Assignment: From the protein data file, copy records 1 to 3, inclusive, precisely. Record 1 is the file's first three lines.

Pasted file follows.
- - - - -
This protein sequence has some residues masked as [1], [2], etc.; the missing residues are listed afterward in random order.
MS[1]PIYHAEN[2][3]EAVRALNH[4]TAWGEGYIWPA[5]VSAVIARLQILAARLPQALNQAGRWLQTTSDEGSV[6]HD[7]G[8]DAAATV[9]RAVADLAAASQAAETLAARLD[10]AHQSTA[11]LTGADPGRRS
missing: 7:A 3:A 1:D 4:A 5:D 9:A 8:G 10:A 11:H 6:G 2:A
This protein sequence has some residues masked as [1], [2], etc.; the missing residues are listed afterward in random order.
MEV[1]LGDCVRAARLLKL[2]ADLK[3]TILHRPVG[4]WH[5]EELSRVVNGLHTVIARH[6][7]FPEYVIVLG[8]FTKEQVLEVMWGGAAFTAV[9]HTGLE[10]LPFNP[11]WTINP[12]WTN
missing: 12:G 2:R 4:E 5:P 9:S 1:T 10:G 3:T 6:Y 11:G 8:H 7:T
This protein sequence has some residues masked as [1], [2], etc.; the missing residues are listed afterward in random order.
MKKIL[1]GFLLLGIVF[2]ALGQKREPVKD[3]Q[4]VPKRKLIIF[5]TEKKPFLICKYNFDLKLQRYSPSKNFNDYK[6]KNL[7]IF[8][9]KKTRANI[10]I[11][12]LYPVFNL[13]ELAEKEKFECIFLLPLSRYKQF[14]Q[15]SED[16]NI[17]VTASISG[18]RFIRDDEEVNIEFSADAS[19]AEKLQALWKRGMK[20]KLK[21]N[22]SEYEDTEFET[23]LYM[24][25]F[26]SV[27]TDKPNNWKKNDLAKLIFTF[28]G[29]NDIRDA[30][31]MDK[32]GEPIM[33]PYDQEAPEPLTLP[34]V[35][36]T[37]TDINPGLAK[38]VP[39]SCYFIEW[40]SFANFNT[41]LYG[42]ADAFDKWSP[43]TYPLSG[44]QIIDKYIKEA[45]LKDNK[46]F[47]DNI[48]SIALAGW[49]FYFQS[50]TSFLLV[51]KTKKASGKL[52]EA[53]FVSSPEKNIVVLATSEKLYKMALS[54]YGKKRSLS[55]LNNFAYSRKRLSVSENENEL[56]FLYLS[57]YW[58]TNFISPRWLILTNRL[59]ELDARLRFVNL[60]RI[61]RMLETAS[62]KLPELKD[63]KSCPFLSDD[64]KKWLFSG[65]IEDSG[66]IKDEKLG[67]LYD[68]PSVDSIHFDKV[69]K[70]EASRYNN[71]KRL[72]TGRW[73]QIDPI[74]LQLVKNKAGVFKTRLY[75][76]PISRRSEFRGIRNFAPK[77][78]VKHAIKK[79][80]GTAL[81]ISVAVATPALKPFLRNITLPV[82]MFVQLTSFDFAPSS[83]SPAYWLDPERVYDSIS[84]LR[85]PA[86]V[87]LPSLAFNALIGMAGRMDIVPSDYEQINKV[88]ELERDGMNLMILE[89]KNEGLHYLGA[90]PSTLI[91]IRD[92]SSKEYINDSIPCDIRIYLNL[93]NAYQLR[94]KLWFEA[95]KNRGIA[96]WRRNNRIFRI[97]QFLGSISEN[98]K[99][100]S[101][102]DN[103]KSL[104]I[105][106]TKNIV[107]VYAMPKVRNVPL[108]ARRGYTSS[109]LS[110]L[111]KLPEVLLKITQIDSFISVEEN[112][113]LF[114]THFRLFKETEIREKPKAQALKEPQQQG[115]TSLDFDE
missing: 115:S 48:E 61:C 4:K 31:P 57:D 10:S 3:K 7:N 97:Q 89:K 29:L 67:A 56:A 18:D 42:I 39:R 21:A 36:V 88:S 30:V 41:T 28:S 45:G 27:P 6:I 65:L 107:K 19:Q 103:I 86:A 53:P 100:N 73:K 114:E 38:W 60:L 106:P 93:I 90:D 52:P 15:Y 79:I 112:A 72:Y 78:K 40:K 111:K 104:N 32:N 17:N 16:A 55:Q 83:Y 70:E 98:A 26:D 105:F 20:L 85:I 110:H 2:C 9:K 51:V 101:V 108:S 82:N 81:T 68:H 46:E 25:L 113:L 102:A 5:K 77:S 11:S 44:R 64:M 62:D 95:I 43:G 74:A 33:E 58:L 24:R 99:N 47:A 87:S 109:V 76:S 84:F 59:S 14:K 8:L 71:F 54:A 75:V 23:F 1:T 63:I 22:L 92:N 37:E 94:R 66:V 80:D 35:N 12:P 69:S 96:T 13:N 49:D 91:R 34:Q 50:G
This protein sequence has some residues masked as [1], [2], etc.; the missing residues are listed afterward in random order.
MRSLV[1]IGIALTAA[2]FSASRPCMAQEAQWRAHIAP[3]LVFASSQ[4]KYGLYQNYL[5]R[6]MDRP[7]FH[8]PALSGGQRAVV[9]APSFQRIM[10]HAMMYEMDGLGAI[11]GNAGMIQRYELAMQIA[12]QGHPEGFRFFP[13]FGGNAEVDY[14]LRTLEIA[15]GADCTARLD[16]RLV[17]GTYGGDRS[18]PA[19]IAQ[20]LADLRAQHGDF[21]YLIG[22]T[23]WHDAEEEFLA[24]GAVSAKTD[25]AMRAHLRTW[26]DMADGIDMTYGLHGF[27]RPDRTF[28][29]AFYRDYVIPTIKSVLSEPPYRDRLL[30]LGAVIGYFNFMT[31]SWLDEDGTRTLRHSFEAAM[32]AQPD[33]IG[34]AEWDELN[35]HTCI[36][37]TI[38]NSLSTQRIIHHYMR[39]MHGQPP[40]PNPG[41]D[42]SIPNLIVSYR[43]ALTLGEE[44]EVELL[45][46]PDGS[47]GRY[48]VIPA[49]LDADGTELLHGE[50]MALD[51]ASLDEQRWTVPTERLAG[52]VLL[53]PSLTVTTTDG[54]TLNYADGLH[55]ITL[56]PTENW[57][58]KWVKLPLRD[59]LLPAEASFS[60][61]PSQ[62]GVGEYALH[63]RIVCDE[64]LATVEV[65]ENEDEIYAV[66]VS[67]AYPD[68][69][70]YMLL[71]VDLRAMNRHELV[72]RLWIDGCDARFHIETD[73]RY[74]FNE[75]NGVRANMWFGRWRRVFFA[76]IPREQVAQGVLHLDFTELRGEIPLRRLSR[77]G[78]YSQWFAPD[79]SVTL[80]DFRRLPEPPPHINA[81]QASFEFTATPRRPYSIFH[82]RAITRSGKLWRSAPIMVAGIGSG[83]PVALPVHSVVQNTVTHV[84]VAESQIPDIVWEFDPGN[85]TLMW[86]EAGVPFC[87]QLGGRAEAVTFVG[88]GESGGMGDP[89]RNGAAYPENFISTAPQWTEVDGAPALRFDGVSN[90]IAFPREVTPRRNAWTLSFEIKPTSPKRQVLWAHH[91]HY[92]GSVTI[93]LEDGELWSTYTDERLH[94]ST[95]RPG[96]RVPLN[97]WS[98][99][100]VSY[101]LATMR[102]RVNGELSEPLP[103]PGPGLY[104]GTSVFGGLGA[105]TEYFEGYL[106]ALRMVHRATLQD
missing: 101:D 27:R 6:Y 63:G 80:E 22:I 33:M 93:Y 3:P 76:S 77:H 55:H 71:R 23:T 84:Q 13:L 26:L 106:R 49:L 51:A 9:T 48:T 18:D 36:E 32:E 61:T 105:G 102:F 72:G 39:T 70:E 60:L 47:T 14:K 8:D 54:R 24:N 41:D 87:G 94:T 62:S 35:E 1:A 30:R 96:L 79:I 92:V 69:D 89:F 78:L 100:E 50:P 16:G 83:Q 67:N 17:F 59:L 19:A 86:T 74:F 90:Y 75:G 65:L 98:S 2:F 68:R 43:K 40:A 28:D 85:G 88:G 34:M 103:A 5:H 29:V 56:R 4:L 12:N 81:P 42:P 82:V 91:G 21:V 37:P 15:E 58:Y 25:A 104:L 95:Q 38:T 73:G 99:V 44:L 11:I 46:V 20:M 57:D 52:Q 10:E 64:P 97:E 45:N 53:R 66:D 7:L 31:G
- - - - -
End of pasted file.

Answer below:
This protein sequence has some residues masked as [1], [2], etc.; the missing residues are listed afterward in random order.
MS[1]PIYHAEN[2][3]EAVRALNH[4]TAWGEGYIWPA[5]VSAVIARLQILAARLPQALNQAGRWLQTTSDEGSV[6]HD[7]G[8]DAAATV[9]RAVADLAAASQAAETLAARLD[10]AHQSTA[11]LTGADPGRRS
missing: 7:A 3:A 1:D 4:A 5:D 9:A 8:G 10:A 11:H 6:G 2:A
This protein sequence has some residues masked as [1], [2], etc.; the missing residues are listed afterward in random order.
MEV[1]LGDCVRAARLLKL[2]ADLK[3]TILHRPVG[4]WH[5]EELSRVVNGLHTVIARH[6][7]FPEYVIVLG[8]FTKEQVLEVMWGGAAFTAV[9]HTGLE[10]LPFNP[11]WTINP[12]WTN
missing: 12:G 2:R 4:E 5:P 9:S 1:T 10:G 3:T 6:Y 11:G 8:H 7:T
This protein sequence has some residues masked as [1], [2], etc.; the missing residues are listed afterward in random order.
MKKIL[1]GFLLLGIVF[2]ALGQKREPVKD[3]Q[4]VPKRKLIIF[5]TEKKPFLICKYNFDLKLQRYSPSKNFNDYK[6]KNL[7]IF[8][9]KKTRANI[10]I[11][12]LYPVFNL[13]ELAEKEKFECIFLLPLSRYKQF[14]Q[15]SED[16]NI[17]VTASISG[18]RFIRDDEEVNIEFSADAS[19]AEKLQALWKRGMK[20]KLK[21]N[22]SEYEDTEFET[23]LYM[24][25]F[26]SV[27]TDKPNNWKKNDLAKLIFTF[28]G[29]NDIRDA[30][31]MDK[32]GEPIM[33]PYDQEAPEPLTLP[34]V[35][36]T[37]TDINPGLAK[38]VP[39]SCYFIEW[40]SFANFNT[41]LYG[42]ADAFDKWSP[43]TYPLSG[44]QIIDKYIKEA[45]LKDNK[46]F[47]DNI[48]SIALAGW[49]FYFQS[50]TSFLLV[51]KTKKASGKL[52]EA[53]FVSSPEKNIVVLATSEKLYKMALS[54]YGKKRSLS[55]LNNFAYSRKRLSVSENENEL[56]FLYLS[57]YW[58]TNFISPRWLILTNRL[59]ELDARLRFVNL[60]RI[61]RMLETAS[62]KLPELKD[63]KSCPFLSDD[64]KKWLFSG[65]IEDSG[66]IKDEKLG[67]LYD[68]PSVDSIHFDKV[69]K[70]EASRYNN[71]KRL[72]TGRW[73]QIDPI[74]LQLVKNKAGVFKTRLY[75][76]PISRRSEFRGIRNFAPK[77][78]VKHAIKK[79][80]GTAL[81]ISVAVATPALKPFLRNITLPV[82]MFVQLTSFDFAPSS[83]SPAYWLDPERVYDSIS[84]LR[85]PA[86]V[87]LPSLAFNALIGMAGRMDIVPSDYEQINKV[88]ELERDGMNLMILE[89]KNEGLHYLGA[90]PSTLI[91]IRD[92]SSKEYINDSIPCDIRIYLNL[93]NAYQLR[94]KLWFEA[95]KNRGIA[96]WRRNNRIFRI[97]QFLGSISEN[98]K[99][100]S[101][102]DN[103]KSL[104]I[105][106]TKNIV[107]VYAMPKVRNVPL[108]ARRGYTSS[109]LS[110]L[111]KLPEVLLKITQIDSFISVEEN[112][113]LF[114]THFRLFKETEIREKPKAQALKEPQQQG[115]TSLDFDE
missing: 115:S 48:E 61:C 4:K 31:P 57:D 10:S 3:K 7:N 97:Q 89:K 29:L 67:A 56:A 18:D 42:I 39:R 21:A 36:V 88:S 30:V 41:T 28:S 45:G 27:P 6:I 65:L 107:K 19:Q 103:I 86:A 53:P 100:N 73:K 114:E 38:W 60:L 106:P 93:I 90:D 52:P 15:Y 79:I 112:A 72:Y 78:K 40:K 111:K 104:N 32:N 17:N 16:A 55:Q 83:Y 70:E 98:A 26:D 105:F 20:L 85:I 110:H 2:C 9:K 51:V 101:V 108:S 82:N 81:T 68:H 46:E 25:L 113:L 102:A 5:K 77:S 11:S 44:R 64:M 62:D 95:I 43:G 74:A 33:E 58:L 24:R 99:N 47:A 87:S 109:V 76:S 84:F 59:S 14:K 8:L 71:F 54:A 75:V 23:F 1:T 63:I 22:L 92:N 37:E 94:R 66:V 80:D 35:N 12:P 69:S 96:T 13:N 49:D 91:R 34:Q 50:G